The Center for the Humanities is excited to announce “Keeping Up with the Anthropocene: Disaster Mapping and Environmental Art in Tourist Cancun”, Mexico featuring Prof. Matilde Córdoba Azcárate of the UC San Diego Department of Communication. Professor Azcárate’s talk will take place Monday, May 22nd from noon to 1:30pm in Lit 310.
Light lunch will be provided. Please be sure to RSVP HERE.
Abstract: This paper explores the incorporation of climate change research and artistic discourses about the Anthropocene into the logic of urban governance in Cancun, a leading Caribbean beach destination and battered epicenter of anthropogenic climate change. It focuses on two governmental practices that evince the socio-ecological tensions arising from the need to keep Cancun’s idealized beaches stable for global consumption in the context of recurring hurricanes. First, I explore a series of local risk maps elaborated between 2004 and 2010 as responses to international demands on disaster mitigation and sustainable urbanism. And second, I look at the transformation of the Anthropocene into a tourist attraction in the Underwater Museum of Art (2009) a unique coalition among a marine protected area, environmental art and diving tour operators. The ethnographic attention to these practices show: (1) the systematic disregard for expert planning tools as a governance tool to further enclose the beach for tourism consumption; and (2) the de-politicization of tourism arising from the spectacularization of anthropogenic climate change for leisure consumption through copyrighted art. The paper concludes pointing at the scalar blindness of the Anthropocene and urging to incorporate its debate into current forms of geopolitics.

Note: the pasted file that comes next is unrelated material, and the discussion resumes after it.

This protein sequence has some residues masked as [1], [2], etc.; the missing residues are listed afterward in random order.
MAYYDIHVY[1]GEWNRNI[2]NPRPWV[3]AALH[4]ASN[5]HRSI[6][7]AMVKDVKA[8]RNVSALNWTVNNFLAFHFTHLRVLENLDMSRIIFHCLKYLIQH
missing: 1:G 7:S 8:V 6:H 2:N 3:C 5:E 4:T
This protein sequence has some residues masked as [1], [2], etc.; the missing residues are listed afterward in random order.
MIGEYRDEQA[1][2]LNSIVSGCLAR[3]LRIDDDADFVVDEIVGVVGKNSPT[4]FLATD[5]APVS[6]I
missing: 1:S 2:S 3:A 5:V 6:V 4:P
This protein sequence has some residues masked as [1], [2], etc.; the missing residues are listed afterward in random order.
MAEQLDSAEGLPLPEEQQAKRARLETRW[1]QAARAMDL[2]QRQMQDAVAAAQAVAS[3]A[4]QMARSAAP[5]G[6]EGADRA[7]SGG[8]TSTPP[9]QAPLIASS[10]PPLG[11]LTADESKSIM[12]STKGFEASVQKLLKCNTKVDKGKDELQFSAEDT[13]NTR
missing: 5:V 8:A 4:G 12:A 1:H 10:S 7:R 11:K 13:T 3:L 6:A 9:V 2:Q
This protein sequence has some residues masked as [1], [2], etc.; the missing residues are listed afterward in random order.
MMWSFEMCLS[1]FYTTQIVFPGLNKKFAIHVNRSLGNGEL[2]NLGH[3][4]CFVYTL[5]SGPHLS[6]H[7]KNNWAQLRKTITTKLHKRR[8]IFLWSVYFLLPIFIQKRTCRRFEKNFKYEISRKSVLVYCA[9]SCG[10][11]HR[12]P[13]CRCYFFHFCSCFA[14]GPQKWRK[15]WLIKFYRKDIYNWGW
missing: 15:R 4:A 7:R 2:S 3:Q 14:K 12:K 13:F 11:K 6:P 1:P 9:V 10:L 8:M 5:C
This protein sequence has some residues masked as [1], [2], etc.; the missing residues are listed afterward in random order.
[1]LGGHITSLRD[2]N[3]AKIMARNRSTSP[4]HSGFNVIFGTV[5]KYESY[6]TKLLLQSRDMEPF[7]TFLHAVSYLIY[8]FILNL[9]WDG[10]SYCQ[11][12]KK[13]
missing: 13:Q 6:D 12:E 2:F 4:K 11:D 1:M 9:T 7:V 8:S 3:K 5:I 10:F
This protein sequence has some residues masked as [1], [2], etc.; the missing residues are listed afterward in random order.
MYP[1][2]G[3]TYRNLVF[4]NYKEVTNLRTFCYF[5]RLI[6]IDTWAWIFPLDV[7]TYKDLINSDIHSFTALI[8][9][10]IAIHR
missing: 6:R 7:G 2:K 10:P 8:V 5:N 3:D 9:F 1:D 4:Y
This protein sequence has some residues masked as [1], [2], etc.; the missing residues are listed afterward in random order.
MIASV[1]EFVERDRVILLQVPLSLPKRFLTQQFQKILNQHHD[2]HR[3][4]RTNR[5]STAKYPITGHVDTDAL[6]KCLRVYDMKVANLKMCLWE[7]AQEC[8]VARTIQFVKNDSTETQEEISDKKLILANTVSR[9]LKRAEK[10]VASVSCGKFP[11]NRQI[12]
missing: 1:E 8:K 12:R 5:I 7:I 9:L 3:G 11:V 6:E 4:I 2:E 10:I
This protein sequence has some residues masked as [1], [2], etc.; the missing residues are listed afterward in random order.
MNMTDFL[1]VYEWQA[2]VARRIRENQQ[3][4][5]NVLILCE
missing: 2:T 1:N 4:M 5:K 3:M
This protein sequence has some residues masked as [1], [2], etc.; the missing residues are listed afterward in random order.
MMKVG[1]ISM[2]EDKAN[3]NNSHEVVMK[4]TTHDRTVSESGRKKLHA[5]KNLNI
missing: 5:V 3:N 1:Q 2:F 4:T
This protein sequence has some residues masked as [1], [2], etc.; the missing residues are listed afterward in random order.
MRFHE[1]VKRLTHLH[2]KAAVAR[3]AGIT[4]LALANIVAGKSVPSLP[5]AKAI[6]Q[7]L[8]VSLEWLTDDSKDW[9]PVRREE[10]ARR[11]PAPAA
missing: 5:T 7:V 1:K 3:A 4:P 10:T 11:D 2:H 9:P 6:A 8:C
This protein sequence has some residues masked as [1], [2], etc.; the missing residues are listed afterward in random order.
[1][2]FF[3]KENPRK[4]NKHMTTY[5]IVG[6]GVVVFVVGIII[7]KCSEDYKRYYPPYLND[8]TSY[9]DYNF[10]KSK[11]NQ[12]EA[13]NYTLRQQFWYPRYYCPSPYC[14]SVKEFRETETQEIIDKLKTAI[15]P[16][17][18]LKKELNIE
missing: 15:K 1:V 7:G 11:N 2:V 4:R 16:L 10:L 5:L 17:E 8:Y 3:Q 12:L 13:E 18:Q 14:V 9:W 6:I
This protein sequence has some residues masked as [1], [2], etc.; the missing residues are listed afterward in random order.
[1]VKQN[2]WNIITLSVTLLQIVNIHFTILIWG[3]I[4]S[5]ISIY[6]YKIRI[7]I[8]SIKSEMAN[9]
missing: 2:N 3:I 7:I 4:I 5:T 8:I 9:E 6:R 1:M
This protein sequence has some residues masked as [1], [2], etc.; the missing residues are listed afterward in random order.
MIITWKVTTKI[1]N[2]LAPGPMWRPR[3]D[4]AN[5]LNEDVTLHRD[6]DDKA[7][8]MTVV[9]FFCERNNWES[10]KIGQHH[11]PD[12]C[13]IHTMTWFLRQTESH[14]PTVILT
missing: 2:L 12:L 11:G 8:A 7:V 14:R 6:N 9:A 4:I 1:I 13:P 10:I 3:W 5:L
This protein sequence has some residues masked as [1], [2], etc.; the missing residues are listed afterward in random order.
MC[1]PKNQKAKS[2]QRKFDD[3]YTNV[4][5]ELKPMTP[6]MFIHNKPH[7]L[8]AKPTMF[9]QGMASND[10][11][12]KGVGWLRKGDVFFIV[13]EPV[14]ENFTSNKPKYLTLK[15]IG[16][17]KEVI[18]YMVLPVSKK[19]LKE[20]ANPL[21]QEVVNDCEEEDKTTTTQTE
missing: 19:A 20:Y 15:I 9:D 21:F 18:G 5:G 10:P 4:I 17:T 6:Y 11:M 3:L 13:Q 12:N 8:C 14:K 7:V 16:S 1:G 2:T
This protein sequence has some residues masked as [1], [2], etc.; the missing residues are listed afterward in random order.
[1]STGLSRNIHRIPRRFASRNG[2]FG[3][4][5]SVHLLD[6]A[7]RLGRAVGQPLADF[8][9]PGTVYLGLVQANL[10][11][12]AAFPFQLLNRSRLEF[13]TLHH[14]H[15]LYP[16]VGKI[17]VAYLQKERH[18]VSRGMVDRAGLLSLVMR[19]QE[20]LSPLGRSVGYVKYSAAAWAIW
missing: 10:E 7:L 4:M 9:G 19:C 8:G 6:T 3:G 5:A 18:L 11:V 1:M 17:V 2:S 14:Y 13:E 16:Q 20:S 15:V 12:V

Keywords: Anthropocene; Art; Disaster Mapping; Geopolitics; Mexico; Tourism; Urban Governance.